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Here’s How Shell Can Restart Its Tar Sands Projects In Canada

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Exploring for new oil has now become a difficult task for the oil majors. Oil and gas are now mostly situated in the deep-waters, Canadian tar sands and the Arctic waters where the cost of exploration and production is very high. These high costs coupled with the lower crude oil prices make the task difficult for oil companies.

Crude oil prices last week fell again following claims by Iran to double its production if a nuclear deal was reached. The US benchmark for crude oil, West Texas Intermediate (WTI) which had gone high at $60 per barrel, has plunged again to less than $45 per barrel.

Saturday at 17:14 EDT, WTI was down 0.08% at $52.74 per barrel, while the global benchmark for crude oil, Brent was up 0.20% at $58.73 per barrel.

As reported by the Financial Post, the up Marvin Odum of Royal Dutch Shell plc’s (ADR) (NYSE:RDS.A) upstream director in the US, believes that in order for the company to start its oil sands project in Canada, the price of crude should touch the $80 per barrel mark. Mr. Odum said: “It probably needs to be in the $80 range to be interesting.” “It is a two-piece variable equation.”

In the recent wake of the falling crude oil prices, energy companies have found ways to become more efficient and significantly reduce their costs of production. However, Mr. Odum argues that Shell’s Canadian tar sands projects are way back in line as the company currently has other priorities.

Shell recently finalized its $70 billion deal with the Reading based BG Group plc. (ADR) (OTCMKTS:BRGYY). The deal still requires regulatory approval. The deal is an indication that Shell at the moment wants to invest more in Liquefied Natural Gas (LNG) rather than the Canadian Tar sands.

Mr. Odum, as reported by the Financial Post, said: “There is no particular driver to make that expansion happen right now as we look at other parts of the portfolio. He also indicated that the company’s oil sands expansion “is further back on the burner in terms of where we are investing now.”

Shell has suspended its Carmon Creek oil sands project in Canada by two years. The project was expected to have a capacity of 80,000 barrels per day. Other than the Carmon Creek project, Shell has also decided not to go ahead with its Pierre River Project. This particular project had a daily capacity of 200,000 barrels per day. Shell has also yet not approved its Jackpine expansion on which it is working in collaboration with Chevron Corporation (NYSE:CVX) and Marathon Oil Corporation (NYSE:MRO) Canada. The Jackpine expansion has a capacity of 100,000 barrels per day.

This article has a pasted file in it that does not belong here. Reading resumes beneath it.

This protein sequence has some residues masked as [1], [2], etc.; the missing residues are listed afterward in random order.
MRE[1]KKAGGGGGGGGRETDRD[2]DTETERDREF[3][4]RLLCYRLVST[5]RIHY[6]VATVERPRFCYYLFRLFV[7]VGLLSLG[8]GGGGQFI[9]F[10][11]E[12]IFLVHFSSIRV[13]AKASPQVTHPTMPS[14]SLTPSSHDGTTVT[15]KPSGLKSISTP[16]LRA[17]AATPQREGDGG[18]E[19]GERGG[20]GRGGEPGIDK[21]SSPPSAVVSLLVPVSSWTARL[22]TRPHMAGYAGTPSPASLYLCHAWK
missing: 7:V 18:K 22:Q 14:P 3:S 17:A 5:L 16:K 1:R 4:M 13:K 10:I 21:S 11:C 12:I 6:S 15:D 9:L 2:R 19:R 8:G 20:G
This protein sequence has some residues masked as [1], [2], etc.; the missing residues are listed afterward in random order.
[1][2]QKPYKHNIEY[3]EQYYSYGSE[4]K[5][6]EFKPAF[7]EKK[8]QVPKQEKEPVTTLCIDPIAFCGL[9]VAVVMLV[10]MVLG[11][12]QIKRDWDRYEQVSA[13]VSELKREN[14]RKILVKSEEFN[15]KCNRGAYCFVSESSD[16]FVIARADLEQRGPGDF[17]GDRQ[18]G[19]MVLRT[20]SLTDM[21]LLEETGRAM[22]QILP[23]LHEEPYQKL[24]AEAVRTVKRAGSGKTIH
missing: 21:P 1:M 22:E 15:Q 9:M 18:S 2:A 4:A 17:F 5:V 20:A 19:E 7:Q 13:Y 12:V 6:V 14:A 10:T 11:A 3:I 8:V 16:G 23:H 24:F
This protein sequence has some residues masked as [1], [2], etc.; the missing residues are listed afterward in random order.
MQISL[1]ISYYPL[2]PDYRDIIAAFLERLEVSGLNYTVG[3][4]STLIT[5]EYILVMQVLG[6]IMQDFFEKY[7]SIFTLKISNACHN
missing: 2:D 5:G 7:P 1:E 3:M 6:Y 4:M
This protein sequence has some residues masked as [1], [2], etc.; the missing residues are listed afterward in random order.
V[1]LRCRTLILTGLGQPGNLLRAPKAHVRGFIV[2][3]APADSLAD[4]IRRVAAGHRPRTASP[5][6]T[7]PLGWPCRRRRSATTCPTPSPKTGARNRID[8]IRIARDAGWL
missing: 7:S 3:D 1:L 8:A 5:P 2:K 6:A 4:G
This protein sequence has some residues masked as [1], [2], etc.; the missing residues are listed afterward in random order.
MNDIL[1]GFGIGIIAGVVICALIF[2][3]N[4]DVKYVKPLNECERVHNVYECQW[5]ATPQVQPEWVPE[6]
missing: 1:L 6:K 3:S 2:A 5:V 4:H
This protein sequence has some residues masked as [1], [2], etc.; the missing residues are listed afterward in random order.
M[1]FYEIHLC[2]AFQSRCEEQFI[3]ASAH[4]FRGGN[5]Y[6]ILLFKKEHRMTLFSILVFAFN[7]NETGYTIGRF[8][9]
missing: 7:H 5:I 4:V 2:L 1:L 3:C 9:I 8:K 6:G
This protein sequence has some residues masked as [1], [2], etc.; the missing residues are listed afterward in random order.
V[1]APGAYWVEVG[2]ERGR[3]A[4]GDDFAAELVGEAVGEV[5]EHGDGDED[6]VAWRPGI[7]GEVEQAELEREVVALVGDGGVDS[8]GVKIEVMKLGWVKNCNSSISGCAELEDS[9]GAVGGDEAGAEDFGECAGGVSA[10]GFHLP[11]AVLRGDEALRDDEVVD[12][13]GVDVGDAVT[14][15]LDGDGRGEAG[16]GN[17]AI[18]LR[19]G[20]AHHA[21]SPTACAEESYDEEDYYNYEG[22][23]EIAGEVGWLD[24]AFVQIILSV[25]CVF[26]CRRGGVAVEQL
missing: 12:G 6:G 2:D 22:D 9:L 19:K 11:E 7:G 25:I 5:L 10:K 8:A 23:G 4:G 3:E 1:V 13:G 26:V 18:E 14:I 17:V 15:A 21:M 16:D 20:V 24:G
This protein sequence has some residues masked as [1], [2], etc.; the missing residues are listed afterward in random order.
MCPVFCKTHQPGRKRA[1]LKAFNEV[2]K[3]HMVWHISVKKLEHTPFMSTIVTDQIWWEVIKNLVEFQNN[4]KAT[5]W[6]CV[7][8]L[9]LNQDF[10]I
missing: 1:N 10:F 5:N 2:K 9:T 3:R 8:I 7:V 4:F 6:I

Shell has indicated that if the merger with BG Group is approved, it would look forward on divesting assets worth $30 billion. But despite claiming the tar sands project in Canada not to be a top priority, Shell pointed out that Canada holds great importance for the company. Mr. Odum said: “Canada remains extremely important country in the Shell portfolio, and it is hard to see anything changing.”

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1 Comment on “Here’s How Shell Can Restart Its Tar Sands Projects In Canada”

  1. #1 John Day
    on Jul 18th, 2015 at 19:16

    This is the way Shell would re-start the project of Carmen Creek Oil Sands Project.
    Shell is engaging two engineering companies to competitively bid against each other to lower the capital cost. Lowering cost will include tactics of reducing safety and health & safety safeguarding provisions.

    The Shell project organization and engineering organizations within the company are in charge of lowering SAFETY standards, and are rewarded to take short cuts, to get the project going.

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